Salon is a hall of famer having won in 2005 and 2010. Mark by his own realism and monotone palette, Salon is old school with his palette focusing on children and their plight and welfare. He has had solo exhibitions at the SM Art Center, Nineveh Art space and Singapore. He won in Sining PSE National Art Competition and the Miguel Malvar National Art Competition.
 
MARK SALVATUS (b. 1980)
Balwarte ni Lolo, Aming Munting Kastilyo by Mark Salvatus
Even when he joined ArtPetron and submitting wall bound paintings, Salvatus was always one step ahead of his contemporaries. For his winning piece in ArtPetron 2 he used red car paint Salvatus won the most white he etched with a white primary base his figures to come up with a toned down but still celebratory image of the Pahiyas from his hometown in Lucban. Always on the experiment for new technologies to debunk old myths found in history or even memory, he now and then gets to be invited in biennales and residencies while keeping his focus on his contemporary practice here. A product of UST Fine Arts where he taught for a time, Salvatus is a CCP 13 Artists Awardee and runs his art collective 98B virtually or wherever he is. 
ARTURO SANCHEZ (b. 1980)
Sanchez is proof that someone so technical can be the most artistic. Sanchez took up architecture at the Technological Institute of the Philippines. Mirrors have always fascinated Sanchez in fact his pieces are meticulously done by etching selected magazine images to reflect his art on the mirror. Based in the art town of two national artists, Sanchez has exhibited in local galleries and his artworks have participated in the auction houses in Hong Kong and Singapore. He won the Grand prize Philip Morris Philippine Art Awards 2013.
Market in Motion by Paul Quiambao
 CJ DE SILVA-ONG (b. 1987)
De Silva-Ong is a graduate of UP Diliman College of Fine Arts and award winning creative director at TBWA\Digital Arts Network. Right after graduating, she handling brands where she has been recognized in local and international shows: she has won in AdFest, Spikes Asia, One Show, D&AD and is part of the team that bagged the country's first Webby.

CJ is also a well-known painter. Versatile in her own illustration, her book covers for Sen Miriam Santiago “Stupid is Forever” have recently been lauded.


Ober Ober by Orley Ypon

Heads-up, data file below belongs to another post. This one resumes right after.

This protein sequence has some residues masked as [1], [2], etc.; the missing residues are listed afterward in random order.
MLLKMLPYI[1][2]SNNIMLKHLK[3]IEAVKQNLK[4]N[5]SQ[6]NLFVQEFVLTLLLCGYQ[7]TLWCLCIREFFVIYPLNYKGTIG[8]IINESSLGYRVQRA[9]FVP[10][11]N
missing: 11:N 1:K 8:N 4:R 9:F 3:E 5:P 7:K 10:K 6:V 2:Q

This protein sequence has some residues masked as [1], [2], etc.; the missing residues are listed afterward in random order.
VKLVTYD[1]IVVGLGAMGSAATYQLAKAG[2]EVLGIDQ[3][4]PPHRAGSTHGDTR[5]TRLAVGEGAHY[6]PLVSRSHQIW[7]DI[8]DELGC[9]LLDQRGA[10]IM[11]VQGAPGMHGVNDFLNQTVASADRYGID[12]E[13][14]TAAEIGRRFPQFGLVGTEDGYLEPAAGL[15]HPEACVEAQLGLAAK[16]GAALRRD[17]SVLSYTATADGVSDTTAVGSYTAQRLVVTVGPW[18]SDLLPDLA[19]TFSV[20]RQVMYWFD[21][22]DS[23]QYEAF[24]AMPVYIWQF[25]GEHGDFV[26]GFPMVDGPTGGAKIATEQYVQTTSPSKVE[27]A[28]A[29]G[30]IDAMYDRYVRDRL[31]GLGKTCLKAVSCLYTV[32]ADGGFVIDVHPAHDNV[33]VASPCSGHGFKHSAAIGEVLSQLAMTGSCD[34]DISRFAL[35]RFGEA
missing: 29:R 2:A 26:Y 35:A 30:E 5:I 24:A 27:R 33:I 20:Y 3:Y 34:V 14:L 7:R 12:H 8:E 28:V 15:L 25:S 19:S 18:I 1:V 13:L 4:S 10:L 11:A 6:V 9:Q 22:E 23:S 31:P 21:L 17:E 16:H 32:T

RONALD JERESANO (b. 1984)
Social realism served its artistic purpose the turbulent times during Martial Law. With its strong political content the movement’s aesthetics revolves around anatomies of people as allegories to the dark perils of our country. Jeresano is a proud heir to social realism as his images speak of  our emancipation as a nation. He has won other major art competition and had solo exhibitions locally and abroad. 
RAFFY NAPAY (b. 1986)
From two-dimensional works, EARIST graduate Napay shifted into threads and fabrics into his canvases. Often dealing with his personal life, he stitches, tufts and weaves stories from memory. He has won in Metrobank Arts and Design Excellence, Ateneo Art Awards 2013. He had artist residencies in Artesan Gallery and Studio in Singapore in 2013 and Liverpool Hope University in Liverpool United Kingdom last year. He just attended the Florence Biennale in Italy. 
JAMES ONA (b. 1986)
Tulay ng Kalakalan at Hanap Buhay by James Ona
Despite the surplus of the DSLR cameras it takes an amount of time and dedication for a master lensman to emerge. Trained as a photojournalist in his alma mater PUP Manila, Ona would eventually cover more important events for his corporate clients. He does art photography for Studio 5 Designs coffee table book projects. He continues to work and teach for PUP Manila.

PAUL QUIAMBAO (b. 1991)
There are only three photographers in this list Quiambao is the one who seeks to elevate photography the most into an art form it rightfully deserves. School spirit runs deep for him UST in particular where he graduated with a degree in architecture. With his loyalty and perseverance Quiambao has been bestowed as UST’s quadricentennial photographer during its celebration in 2011. Motion and depth best describe his images. Remote islands has of late fascinated him most specially Batanes which he has visited many times over and he has photographed extensively.